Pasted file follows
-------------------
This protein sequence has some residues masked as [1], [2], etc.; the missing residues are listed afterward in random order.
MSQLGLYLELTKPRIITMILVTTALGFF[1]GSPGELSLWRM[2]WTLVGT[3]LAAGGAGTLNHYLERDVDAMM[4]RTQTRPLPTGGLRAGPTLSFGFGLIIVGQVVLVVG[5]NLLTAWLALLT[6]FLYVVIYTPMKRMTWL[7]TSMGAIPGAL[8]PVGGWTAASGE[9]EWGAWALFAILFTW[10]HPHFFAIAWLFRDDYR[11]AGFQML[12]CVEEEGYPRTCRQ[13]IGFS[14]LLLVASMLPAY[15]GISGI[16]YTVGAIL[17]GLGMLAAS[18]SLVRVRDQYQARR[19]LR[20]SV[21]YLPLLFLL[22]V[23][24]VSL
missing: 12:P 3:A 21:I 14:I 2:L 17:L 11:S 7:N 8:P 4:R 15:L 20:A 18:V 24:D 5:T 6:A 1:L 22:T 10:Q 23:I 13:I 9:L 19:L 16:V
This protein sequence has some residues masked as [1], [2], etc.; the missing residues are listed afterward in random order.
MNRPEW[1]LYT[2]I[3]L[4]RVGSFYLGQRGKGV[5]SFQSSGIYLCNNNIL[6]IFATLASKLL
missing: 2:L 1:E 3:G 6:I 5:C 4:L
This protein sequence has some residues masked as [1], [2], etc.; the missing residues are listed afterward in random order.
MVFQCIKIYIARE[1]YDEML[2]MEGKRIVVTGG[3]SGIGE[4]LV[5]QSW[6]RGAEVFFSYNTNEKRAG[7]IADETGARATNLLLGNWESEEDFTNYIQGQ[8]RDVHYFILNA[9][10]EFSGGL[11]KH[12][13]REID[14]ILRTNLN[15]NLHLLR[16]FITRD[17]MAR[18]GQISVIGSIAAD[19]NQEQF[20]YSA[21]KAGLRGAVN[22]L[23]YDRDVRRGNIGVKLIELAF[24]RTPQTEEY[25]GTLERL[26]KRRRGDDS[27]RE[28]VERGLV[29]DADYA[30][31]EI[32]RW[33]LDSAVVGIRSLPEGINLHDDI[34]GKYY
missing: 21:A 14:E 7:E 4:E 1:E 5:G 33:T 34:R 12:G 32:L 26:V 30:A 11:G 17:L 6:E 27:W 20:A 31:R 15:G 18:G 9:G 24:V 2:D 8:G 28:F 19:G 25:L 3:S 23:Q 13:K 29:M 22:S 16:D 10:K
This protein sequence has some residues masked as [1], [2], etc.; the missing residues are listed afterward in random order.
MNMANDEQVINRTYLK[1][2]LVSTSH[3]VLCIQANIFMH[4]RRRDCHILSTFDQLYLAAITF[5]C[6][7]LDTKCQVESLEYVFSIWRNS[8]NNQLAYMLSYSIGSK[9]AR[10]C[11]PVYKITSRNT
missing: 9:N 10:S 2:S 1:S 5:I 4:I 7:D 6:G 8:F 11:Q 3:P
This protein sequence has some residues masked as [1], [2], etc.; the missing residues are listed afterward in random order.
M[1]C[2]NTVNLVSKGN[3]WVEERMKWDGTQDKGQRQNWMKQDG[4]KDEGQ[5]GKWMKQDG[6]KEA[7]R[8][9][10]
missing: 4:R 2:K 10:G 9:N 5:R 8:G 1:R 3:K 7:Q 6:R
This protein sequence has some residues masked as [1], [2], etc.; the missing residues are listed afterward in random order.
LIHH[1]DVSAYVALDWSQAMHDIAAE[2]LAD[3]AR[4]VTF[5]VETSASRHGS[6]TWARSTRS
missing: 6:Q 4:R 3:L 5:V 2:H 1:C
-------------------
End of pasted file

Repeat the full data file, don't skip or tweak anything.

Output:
This protein sequence has some residues masked as [1], [2], etc.; the missing residues are listed afterward in random order.
MSQLGLYLELTKPRIITMILVTTALGFF[1]GSPGELSLWRM[2]WTLVGT[3]LAAGGAGTLNHYLERDVDAMM[4]RTQTRPLPTGGLRAGPTLSFGFGLIIVGQVVLVVG[5]NLLTAWLALLT[6]FLYVVIYTPMKRMTWL[7]TSMGAIPGAL[8]PVGGWTAASGE[9]EWGAWALFAILFTW[10]HPHFFAIAWLFRDDYR[11]AGFQML[12]CVEEEGYPRTCRQ[13]IGFS[14]LLLVASMLPAY[15]GISGI[16]YTVGAIL[17]GLGMLAAS[18]SLVRVRDQYQARR[19]LR[20]SV[21]YLPLLFLL[22]V[23][24]VSL
missing: 12:P 3:A 21:I 14:I 2:L 17:L 11:S 7:N 8:P 4:R 15:L 20:A 18:V 24:D 5:T 6:A 1:L 22:T 10:Q 23:I 13:I 9:L 19:L 16:V
This protein sequence has some residues masked as [1], [2], etc.; the missing residues are listed afterward in random order.
MNRPEW[1]LYT[2]I[3]L[4]RVGSFYLGQRGKGV[5]SFQSSGIYLCNNNIL[6]IFATLASKLL
missing: 2:L 1:E 3:G 6:I 5:C 4:L
This protein sequence has some residues masked as [1], [2], etc.; the missing residues are listed afterward in random order.
MVFQCIKIYIARE[1]YDEML[2]MEGKRIVVTGG[3]SGIGE[4]LV[5]QSW[6]RGAEVFFSYNTNEKRAG[7]IADETGARATNLLLGNWESEEDFTNYIQGQ[8]RDVHYFILNA[9][10]EFSGGL[11]KH[12][13]REID[14]ILRTNLN[15]NLHLLR[16]FITRD[17]MAR[18]GQISVIGSIAAD[19]NQEQF[20]YSA[21]KAGLRGAVN[22]L[23]YDRDVRRGNIGVKLIELAF[24]RTPQTEEY[25]GTLERL[26]KRRRGDDS[27]RE[28]VERGLV[29]DADYA[30][31]EI[32]RW[33]LDSAVVGIRSLPEGINLHDDI[34]GKYY
missing: 21:A 14:E 7:E 4:E 1:E 5:G 33:T 34:R 12:G 32:L 26:V 30:A 11:G 17:L 6:E 27:W 20:A 31:R 15:G 18:G 9:G 24:V 2:D 8:G 28:F 19:G 25:L 3:S 23:Q 13:K 29:M 22:S 16:D 10:K
This protein sequence has some residues masked as [1], [2], etc.; the missing residues are listed afterward in random order.
MNMANDEQVINRTYLK[1][2]LVSTSH[3]VLCIQANIFMH[4]RRRDCHILSTFDQLYLAAITF[5]C[6][7]LDTKCQVESLEYVFSIWRNS[8]NNQLAYMLSYSIGSK[9]AR[10]C[11]PVYKITSRNT
missing: 9:N 10:S 2:S 1:S 5:I 4:I 7:D 6:G 8:F 11:Q 3:P
This protein sequence has some residues masked as [1], [2], etc.; the missing residues are listed afterward in random order.
M[1]C[2]NTVNLVSKGN[3]WVEERMKWDGTQDKGQRQNWMKQDG[4]KDEGQ[5]GKWMKQDG[6]KEA[7]R[8][9][10]
missing: 4:R 2:K 10:G 9:N 5:R 8:G 1:R 3:K 7:Q 6:R
This protein sequence has some residues masked as [1], [2], etc.; the missing residues are listed afterward in random order.
LIHH[1]DVSAYVALDWSQAMHDIAAE[2]LAD[3]AR[4]VTF[5]VETSASRHGS[6]TWARSTRS
missing: 6:Q 4:R 3:L 5:V 2:H 1:C